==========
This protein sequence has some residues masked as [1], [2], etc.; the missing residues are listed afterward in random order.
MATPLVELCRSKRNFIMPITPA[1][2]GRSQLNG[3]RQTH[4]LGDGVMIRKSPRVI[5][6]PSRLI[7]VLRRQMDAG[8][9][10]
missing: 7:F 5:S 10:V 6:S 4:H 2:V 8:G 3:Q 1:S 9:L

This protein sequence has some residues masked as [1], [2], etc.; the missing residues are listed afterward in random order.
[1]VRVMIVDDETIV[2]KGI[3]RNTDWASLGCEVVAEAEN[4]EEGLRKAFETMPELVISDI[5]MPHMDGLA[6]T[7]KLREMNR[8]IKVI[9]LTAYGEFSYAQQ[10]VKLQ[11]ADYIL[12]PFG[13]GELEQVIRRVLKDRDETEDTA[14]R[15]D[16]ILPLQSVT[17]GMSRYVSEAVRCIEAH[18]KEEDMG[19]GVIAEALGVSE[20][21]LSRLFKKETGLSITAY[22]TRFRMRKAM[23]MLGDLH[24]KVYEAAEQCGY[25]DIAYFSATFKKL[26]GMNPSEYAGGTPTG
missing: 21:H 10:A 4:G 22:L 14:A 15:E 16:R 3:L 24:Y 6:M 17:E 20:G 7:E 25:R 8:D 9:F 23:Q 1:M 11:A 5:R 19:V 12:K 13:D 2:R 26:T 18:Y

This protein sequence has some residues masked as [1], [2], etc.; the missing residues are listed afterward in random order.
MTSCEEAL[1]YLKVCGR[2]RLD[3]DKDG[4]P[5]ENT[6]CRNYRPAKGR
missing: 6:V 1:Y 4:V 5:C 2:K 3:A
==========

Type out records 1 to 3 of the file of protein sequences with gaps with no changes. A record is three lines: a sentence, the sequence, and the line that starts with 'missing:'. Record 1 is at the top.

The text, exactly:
This protein sequence has some residues masked as [1], [2], etc.; the missing residues are listed afterward in random order.
MATPLVELCRSKRNFIMPITPA[1][2]GRSQLNG[3]RQTH[4]LGDGVMIRKSPRVI[5][6]PSRLI[7]VLRRQMDAG[8][9][10]
missing: 7:F 5:S 10:V 6:S 4:H 2:V 8:G 3:Q 1:S 9:L

This protein sequence has some residues masked as [1], [2], etc.; the missing residues are listed afterward in random order.
[1]VRVMIVDDETIV[2]KGI[3]RNTDWASLGCEVVAEAEN[4]EEGLRKAFETMPELVISDI[5]MPHMDGLA[6]T[7]KLREMNR[8]IKVI[9]LTAYGEFSYAQQ[10]VKLQ[11]ADYIL[12]PFG[13]GELEQVIRRVLKDRDETEDTA[14]R[15]D[16]ILPLQSVT[17]GMSRYVSEAVRCIEAH[18]KEEDMG[19]GVIAEALGVSE[20][21]LSRLFKKETGLSITAY[22]TRFRMRKAM[23]MLGDLH[24]KVYEAAEQCGY[25]DIAYFSATFKKL[26]GMNPSEYAGGTPTG
missing: 21:H 10:A 4:G 22:L 14:A 15:E 16:R 3:L 24:Y 6:M 17:E 20:G 7:E 25:R 8:D 9:F 23:Q 1:M 11:A 5:R 19:V 12:K 13:D 2:R 26:T 18:Y

This protein sequence has some residues masked as [1], [2], etc.; the missing residues are listed afterward in random order.
MTSCEEAL[1]YLKVCGR[2]RLD[3]DKDG[4]P[5]ENT[6]CRNYRPAKGR
missing: 6:V 1:Y 4:V 5:C 2:K 3:A